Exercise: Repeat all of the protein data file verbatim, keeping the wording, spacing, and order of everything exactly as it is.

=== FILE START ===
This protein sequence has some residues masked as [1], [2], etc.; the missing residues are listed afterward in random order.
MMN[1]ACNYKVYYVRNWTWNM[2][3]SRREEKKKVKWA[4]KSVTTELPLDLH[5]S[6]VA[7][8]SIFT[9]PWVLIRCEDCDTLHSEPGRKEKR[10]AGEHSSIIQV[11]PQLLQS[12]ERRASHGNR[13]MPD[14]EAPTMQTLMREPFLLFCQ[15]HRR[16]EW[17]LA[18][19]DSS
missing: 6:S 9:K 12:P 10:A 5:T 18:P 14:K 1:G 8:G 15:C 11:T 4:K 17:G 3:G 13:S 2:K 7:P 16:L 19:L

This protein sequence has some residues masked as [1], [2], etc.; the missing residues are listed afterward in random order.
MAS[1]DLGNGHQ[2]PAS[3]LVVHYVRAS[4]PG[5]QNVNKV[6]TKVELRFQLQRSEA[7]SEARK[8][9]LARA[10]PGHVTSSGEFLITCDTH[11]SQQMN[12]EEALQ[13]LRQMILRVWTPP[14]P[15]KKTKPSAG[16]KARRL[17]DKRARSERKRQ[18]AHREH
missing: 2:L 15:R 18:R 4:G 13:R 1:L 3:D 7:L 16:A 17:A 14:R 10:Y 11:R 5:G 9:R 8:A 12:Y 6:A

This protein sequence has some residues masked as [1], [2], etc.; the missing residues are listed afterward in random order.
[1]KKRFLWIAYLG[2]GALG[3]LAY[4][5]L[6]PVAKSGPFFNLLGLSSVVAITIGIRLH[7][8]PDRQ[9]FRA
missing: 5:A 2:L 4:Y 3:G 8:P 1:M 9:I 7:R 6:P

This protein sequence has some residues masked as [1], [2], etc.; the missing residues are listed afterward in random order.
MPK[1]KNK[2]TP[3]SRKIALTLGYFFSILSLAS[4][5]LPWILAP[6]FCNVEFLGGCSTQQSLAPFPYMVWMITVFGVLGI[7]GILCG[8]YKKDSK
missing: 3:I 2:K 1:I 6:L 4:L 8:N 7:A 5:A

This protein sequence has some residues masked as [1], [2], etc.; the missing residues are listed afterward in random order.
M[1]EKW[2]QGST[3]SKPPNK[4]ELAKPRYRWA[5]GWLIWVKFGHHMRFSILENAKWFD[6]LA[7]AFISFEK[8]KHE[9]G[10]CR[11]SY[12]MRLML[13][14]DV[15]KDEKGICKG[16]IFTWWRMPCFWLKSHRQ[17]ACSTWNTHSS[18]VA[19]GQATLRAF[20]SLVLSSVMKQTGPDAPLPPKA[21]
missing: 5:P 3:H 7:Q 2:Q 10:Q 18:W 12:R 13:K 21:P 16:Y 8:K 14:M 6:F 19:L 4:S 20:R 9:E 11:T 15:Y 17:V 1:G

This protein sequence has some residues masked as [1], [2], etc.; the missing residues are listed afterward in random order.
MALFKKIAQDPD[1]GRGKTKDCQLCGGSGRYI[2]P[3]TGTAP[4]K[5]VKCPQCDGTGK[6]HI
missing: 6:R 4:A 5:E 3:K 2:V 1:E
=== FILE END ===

This protein sequence has some residues masked as [1], [2], etc.; the missing residues are listed afterward in random order.
MMN[1]ACNYKVYYVRNWTWNM[2][3]SRREEKKKVKWA[4]KSVTTELPLDLH[5]S[6]VA[7][8]SIFT[9]PWVLIRCEDCDTLHSEPGRKEKR[10]AGEHSSIIQV[11]PQLLQS[12]ERRASHGNR[13]MPD[14]EAPTMQTLMREPFLLFCQ[15]HRR[16]EW[17]LA[18][19]DSS
missing: 6:S 9:K 12:P 10:A 5:T 18:P 14:K 1:G 8:G 15:C 11:T 4:K 17:G 3:G 13:S 2:K 7:P 16:L 19:L

This protein sequence has some residues masked as [1], [2], etc.; the missing residues are listed afterward in random order.
MAS[1]DLGNGHQ[2]PAS[3]LVVHYVRAS[4]PG[5]QNVNKV[6]TKVELRFQLQRSEA[7]SEARK[8][9]LARA[10]PGHVTSSGEFLITCDTH[11]SQQMN[12]EEALQ[13]LRQMILRVWTPP[14]P[15]KKTKPSAG[16]KARRL[17]DKRARSERKRQ[18]AHREH
missing: 2:L 15:R 18:R 4:G 13:R 1:L 3:D 7:L 16:A 17:A 14:R 10:Y 11:R 5:G 9:R 8:A 12:Y 6:A

This protein sequence has some residues masked as [1], [2], etc.; the missing residues are listed afterward in random order.
[1]KKRFLWIAYLG[2]GALG[3]LAY[4][5]L[6]PVAKSGPFFNLLGLSSVVAITIGIRLH[7][8]PDRQ[9]FRA
missing: 5:A 2:L 4:Y 3:G 8:P 1:M 9:I 7:R 6:P

This protein sequence has some residues masked as [1], [2], etc.; the missing residues are listed afterward in random order.
MPK[1]KNK[2]TP[3]SRKIALTLGYFFSILSLAS[4][5]LPWILAP[6]FCNVEFLGGCSTQQSLAPFPYMVWMITVFGVLGI[7]GILCG[8]YKKDSK
missing: 3:I 2:K 1:I 6:L 4:L 8:N 7:A 5:A

This protein sequence has some residues masked as [1], [2], etc.; the missing residues are listed afterward in random order.
M[1]EKW[2]QGST[3]SKPPNK[4]ELAKPRYRWA[5]GWLIWVKFGHHMRFSILENAKWFD[6]LA[7]AFISFEK[8]KHE[9]G[10]CR[11]SY[12]MRLML[13][14]DV[15]KDEKGICKG[16]IFTWWRMPCFWLKSHRQ[17]ACSTWNTHSS[18]VA[19]GQATLRAF[20]SLVLSSVMKQTGPDAPLPPKA[21]
missing: 5:P 3:H 7:Q 2:Q 10:Q 18:W 12:R 13:K 21:P 16:Y 8:K 14:M 6:F 19:L 4:S 20:R 9:E 11:T 15:Y 17:V 1:G

This protein sequence has some residues masked as [1], [2], etc.; the missing residues are listed afterward in random order.
MALFKKIAQDPD[1]GRGKTKDCQLCGGSGRYI[2]P[3]TGTAP[4]K[5]VKCPQCDGTGK[6]HI
missing: 6:R 4:A 5:E 3:K 2:V 1:E